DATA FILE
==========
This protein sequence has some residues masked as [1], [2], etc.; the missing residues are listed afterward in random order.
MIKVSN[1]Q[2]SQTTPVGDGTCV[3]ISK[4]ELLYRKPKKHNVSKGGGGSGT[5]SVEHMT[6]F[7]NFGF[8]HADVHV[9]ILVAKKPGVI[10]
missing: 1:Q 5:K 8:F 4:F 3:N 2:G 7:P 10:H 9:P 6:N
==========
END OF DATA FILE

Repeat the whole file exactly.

This protein sequence has some residues masked as [1], [2], etc.; the missing residues are listed afterward in random order.
MIKVSN[1]Q[2]SQTTPVGDGTCV[3]ISK[4]ELLYRKPKKHNVSKGGGGSGT[5]SVEHMT[6]F[7]NFGF[8]HADVHV[9]ILVAKKPGVI[10]
missing: 1:Q 5:K 8:F 4:F 3:N 2:G 7:P 10:H 9:P 6:N